EC wants to suppress internet bomb-making guides

Eurocrats, terrorists vie for techno-dunce supremacy


The European Commission (EC) has announced plans to frustrate terrorism by suppressing online guides on bomb-making.

"It should simply not be possible to leave people free to instruct other people on the internet on how to make a bomb – that has nothing to do with freedom of expression," EC vice president Franco Frattini said yesterday.

Mr Frattini is "responsible for Freedom, Security and Justice."

When asked how the EC planned to suppress web bomb manufacture instructions hosted outside EU borders, it appeared that officials planned to act at the level of ISPs in Europe.

The Times quoted a commission spokesman as saying: "You always need a provider here that gives you access to websites. They can decide technically which websites to allow. Otherwise, how would China block internet sites? There are no technological obstacles, only legal ones."

According to the Telegraph's Brussels correspondent, "internet service providers would face charges if they failed to block websites with bomb-making instructions".

Mr Frattini and his EC subordinates appeared to have no plans for dealing with bomb instructions sent via email, browsed over encrypted relays such as Tor, sent by post, or physically transported. Nor did his plan offer any serious chance of websites being blocked at hundreds of ISPs in time to prevent full details being obtained by anyone who wanted them. Nor did it take account of the speed with which controversial information can be - and usually is - mirrored.

If the UK papers' reports are correct, Frattini and his advisors are fantastically ignorant of internet realities. The timing of the announcements seemed to respond with recent comically inept terror attempts in London and Glasgow. Given that those involved had clearly failed to do any internet research whatsoever before mounting their addled and ineffectual campaign, Mr Frattini's outburst yesterday wasn't just ignorant, but irrelevant too.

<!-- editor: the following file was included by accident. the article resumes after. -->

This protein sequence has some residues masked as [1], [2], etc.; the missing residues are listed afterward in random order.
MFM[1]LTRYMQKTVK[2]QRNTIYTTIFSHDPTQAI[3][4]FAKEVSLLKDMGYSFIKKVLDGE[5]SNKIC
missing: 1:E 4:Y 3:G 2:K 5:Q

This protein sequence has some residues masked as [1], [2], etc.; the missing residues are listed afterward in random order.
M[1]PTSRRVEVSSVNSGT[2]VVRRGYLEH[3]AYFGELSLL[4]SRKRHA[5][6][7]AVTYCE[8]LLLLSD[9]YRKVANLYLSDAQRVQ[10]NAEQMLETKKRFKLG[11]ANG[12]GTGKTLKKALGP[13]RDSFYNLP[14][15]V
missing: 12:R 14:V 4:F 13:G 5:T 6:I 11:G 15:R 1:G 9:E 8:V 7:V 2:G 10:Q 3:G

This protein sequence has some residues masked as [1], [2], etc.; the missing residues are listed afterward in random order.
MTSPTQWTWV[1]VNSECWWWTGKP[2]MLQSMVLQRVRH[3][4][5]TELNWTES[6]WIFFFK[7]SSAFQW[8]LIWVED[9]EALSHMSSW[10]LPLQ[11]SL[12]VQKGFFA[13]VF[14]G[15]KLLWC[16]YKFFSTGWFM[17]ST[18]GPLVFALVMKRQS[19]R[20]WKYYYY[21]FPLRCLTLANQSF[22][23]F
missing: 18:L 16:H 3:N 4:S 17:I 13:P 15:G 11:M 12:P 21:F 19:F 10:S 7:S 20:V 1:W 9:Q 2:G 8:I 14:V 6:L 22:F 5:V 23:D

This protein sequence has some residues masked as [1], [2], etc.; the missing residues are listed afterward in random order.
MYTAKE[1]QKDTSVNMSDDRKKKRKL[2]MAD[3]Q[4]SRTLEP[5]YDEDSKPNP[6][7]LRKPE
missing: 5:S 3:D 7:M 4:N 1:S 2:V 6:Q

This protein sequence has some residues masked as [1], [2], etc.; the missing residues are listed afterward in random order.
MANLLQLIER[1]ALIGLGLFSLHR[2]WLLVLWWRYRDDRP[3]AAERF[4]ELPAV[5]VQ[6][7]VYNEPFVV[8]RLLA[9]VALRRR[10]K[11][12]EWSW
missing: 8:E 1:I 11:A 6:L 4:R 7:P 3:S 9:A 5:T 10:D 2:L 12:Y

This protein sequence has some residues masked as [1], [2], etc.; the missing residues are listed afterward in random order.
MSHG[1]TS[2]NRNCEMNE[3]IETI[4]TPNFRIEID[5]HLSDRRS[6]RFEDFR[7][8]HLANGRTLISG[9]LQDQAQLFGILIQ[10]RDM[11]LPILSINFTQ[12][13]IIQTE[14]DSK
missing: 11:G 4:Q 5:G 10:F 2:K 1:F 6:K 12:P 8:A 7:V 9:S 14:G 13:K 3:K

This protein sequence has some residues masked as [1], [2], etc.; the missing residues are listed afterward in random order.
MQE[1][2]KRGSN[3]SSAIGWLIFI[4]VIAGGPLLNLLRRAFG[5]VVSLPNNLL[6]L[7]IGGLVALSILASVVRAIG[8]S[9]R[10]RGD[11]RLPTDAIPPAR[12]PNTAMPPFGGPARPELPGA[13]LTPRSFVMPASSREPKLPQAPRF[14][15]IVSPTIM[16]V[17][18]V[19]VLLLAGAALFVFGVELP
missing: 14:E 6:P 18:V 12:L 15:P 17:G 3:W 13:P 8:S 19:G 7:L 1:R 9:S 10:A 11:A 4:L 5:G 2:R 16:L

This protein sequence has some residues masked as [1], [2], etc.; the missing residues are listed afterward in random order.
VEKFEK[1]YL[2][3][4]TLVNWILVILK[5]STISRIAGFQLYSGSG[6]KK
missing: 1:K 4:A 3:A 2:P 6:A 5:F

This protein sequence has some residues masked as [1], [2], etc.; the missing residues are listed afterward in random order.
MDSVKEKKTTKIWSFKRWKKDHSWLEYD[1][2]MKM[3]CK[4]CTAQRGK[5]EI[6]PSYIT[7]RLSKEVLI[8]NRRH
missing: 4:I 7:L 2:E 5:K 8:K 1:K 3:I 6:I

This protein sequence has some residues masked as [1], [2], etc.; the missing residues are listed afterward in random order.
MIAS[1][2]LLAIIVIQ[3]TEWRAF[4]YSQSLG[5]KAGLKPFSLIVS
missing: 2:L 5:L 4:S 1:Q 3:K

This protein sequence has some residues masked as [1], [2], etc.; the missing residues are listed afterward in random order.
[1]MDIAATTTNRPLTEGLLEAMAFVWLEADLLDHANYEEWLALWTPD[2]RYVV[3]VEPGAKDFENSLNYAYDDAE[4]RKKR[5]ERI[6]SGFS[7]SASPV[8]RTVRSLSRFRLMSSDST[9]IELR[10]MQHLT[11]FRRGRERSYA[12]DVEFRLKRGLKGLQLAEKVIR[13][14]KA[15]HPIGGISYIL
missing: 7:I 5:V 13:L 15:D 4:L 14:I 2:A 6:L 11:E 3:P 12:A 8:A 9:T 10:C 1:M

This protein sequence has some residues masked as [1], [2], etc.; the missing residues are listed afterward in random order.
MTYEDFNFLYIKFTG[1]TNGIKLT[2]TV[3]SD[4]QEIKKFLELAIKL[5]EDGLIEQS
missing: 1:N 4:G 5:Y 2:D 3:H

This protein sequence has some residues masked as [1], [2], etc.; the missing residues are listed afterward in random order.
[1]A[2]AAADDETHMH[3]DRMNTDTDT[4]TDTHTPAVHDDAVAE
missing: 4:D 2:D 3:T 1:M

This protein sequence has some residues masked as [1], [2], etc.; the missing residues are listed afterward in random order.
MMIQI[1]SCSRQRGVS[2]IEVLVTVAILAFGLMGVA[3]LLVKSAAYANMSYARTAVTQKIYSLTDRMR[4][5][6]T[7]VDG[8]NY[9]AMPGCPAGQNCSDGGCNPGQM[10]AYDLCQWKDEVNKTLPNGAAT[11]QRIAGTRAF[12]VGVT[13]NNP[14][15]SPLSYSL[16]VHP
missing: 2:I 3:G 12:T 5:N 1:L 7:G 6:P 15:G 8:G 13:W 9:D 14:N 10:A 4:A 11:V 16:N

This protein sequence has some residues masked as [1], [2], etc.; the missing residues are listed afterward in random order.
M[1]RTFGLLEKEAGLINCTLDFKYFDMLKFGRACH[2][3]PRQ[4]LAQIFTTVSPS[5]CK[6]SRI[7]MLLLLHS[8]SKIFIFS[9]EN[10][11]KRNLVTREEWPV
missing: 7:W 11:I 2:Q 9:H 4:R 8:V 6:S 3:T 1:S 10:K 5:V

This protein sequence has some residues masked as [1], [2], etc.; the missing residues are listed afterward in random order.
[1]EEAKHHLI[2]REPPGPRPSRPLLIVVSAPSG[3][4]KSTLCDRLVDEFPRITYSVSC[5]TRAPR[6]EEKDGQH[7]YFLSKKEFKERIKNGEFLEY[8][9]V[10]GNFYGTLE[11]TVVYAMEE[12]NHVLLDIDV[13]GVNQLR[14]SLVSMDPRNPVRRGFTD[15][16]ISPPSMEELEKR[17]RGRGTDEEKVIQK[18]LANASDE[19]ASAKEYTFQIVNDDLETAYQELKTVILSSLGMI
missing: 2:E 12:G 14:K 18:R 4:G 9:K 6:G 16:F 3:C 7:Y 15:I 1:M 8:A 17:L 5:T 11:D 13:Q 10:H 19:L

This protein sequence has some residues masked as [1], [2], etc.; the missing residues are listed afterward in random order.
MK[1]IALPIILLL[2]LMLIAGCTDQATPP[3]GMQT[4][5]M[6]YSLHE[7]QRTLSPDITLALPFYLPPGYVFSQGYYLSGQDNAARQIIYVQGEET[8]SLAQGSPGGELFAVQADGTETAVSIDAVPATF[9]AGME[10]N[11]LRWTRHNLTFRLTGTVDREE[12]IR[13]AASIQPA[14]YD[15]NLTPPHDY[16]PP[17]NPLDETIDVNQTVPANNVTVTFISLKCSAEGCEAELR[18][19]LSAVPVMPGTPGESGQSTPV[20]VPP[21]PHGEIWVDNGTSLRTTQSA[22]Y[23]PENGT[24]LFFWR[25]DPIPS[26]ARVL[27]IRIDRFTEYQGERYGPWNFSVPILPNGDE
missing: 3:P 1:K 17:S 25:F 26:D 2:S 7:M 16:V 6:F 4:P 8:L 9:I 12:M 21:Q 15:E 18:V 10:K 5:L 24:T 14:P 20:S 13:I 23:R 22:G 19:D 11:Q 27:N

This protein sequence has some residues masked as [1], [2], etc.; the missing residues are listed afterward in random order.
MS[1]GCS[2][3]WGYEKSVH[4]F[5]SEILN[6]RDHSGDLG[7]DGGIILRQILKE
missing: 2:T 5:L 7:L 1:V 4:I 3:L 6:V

Anyone with even very basic net savvy is going to be able to get bomb-making instructions despite the laws Mr Frattini tries to push through this autumn. Even total web dolts with contacts outside the EU will be able to get information forwarded to them. A dunce's cap, please, for Frattini and the EC Freedom, Security and Justice apparat. Off to the corner with them.

A rather more crafty - if still, ultimately, doomed - strategy has been seen in recent times. Dame Stella Rimington, head of MI5* in the 1990s, penned spy novel At Risk after she retired. In it, Muslim terrorists seeking revenge for a murderous US air attack in Afghanistan (how balanced) manufacture a homemade bomb. Rimington describes the process in detail, but rather than being the real deal it is lifted wholesale from a spoof webpage.

Presumably some wannabe terrorists, cleverer than last weekend's UK ones, but still not too clever, might be taken in by this sort of thing; especially if they had only read Rimington's book, which doesn't include the giveaway at the end. Only a little bit of effort by the spooks could easily see a lot of more realistic fake-instructional websites out there, making the would-be bomber's job that much harder.

Serious terrorists, of course, will always carry out tests before going operational; but a spoofing effort would cost very little and could frustrate the less diligent bomber. Even the better class of attackers could be led to waste time and resources, and perhaps to reveal themselves by accident. Such initiatives may well be underway, in fact. They'd be at least as effective as Mr Frattini's plans, but would offer no opportunity for political posturing.

Going back to Ms Rimington and her novels, the matter of whether she's playing fair with her paying readers is for them to decide. Given that the first book contained one arguable counter-terror plant, reams of MI5 publicity material and in the end the true villains were revealed to be MI5's hated rivals in the Secret Intelligence Service (aka MI6), one could say that she should pay people to read it rather than the other way round.

Once a spook, always a spook, it seems. ®

*Actually the UK internally-oriented spooks are formally titled the Security Service. The title MI5 was officially dropped in 1929, but people still use it (perhaps because they might otherwise have to abbreviate to "SS").


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